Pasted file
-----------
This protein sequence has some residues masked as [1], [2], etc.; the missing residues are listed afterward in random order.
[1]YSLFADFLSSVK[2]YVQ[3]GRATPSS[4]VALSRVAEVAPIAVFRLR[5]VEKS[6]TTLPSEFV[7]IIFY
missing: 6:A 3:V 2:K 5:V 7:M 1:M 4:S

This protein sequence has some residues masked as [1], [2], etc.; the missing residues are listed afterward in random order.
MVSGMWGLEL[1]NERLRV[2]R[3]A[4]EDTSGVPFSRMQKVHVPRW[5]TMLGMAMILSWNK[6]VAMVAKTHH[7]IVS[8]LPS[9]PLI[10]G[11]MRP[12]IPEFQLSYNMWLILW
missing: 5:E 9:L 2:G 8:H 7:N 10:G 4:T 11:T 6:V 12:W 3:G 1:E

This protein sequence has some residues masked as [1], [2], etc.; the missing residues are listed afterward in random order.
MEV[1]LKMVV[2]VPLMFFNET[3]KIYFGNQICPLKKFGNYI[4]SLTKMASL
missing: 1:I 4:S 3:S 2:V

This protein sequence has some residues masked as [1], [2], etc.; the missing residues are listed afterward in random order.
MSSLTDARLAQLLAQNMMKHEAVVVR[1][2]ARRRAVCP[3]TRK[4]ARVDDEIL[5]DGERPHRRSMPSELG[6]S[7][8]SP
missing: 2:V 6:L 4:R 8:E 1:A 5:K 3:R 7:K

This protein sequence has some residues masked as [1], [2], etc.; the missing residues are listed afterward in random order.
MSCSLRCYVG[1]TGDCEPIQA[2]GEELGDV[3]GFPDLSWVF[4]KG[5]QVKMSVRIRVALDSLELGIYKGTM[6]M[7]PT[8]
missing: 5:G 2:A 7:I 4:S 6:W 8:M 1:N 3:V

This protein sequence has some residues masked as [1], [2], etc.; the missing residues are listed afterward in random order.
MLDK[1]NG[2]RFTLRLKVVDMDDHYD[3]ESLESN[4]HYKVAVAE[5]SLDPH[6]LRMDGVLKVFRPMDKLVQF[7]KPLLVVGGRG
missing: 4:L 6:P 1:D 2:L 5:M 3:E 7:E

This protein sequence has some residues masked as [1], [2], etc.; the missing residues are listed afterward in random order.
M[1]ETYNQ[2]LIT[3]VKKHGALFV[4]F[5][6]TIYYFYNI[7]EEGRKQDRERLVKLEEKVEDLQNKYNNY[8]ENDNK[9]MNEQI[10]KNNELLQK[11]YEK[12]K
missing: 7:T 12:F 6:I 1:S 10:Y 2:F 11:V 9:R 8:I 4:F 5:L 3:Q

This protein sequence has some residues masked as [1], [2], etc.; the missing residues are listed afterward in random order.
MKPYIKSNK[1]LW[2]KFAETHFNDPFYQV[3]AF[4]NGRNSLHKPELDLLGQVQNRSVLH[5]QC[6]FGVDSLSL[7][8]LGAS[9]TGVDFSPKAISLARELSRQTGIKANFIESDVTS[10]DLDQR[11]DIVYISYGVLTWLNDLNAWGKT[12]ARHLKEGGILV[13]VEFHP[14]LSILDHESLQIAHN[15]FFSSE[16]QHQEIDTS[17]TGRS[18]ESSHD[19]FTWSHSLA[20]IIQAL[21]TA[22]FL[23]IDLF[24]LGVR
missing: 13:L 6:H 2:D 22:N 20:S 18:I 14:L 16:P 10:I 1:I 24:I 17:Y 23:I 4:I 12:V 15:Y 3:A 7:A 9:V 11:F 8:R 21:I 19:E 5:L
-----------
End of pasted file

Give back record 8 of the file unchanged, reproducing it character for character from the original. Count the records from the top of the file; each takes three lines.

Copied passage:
This protein sequence has some residues masked as [1], [2], etc.; the missing residues are listed afterward in random order.
MKPYIKSNK[1]LW[2]KFAETHFNDPFYQV[3]AF[4]NGRNSLHKPELDLLGQVQNRSVLH[5]QC[6]FGVDSLSL[7][8]LGAS[9]TGVDFSPKAISLARELSRQTGIKANFIESDVTS[10]DLDQR[11]DIVYISYGVLTWLNDLNAWGKT[12]ARHLKEGGILV[13]VEFHP[14]LSILDHESLQIAHN[15]FFSSE[16]QHQEIDTS[17]TGRS[18]ESSHD[19]FTWSHSLA[20]IIQAL[21]TA[22]FL[23]IDLF[24]LGVR
missing: 13:L 6:H 2:D 22:N 20:S 18:I 14:L 16:P 10:I 1:I 24:I 17:Y 23:I 4:I 12:V 15:Y 3:A 7:A 9:V 11:F 8:R 21:I 19:E 5:L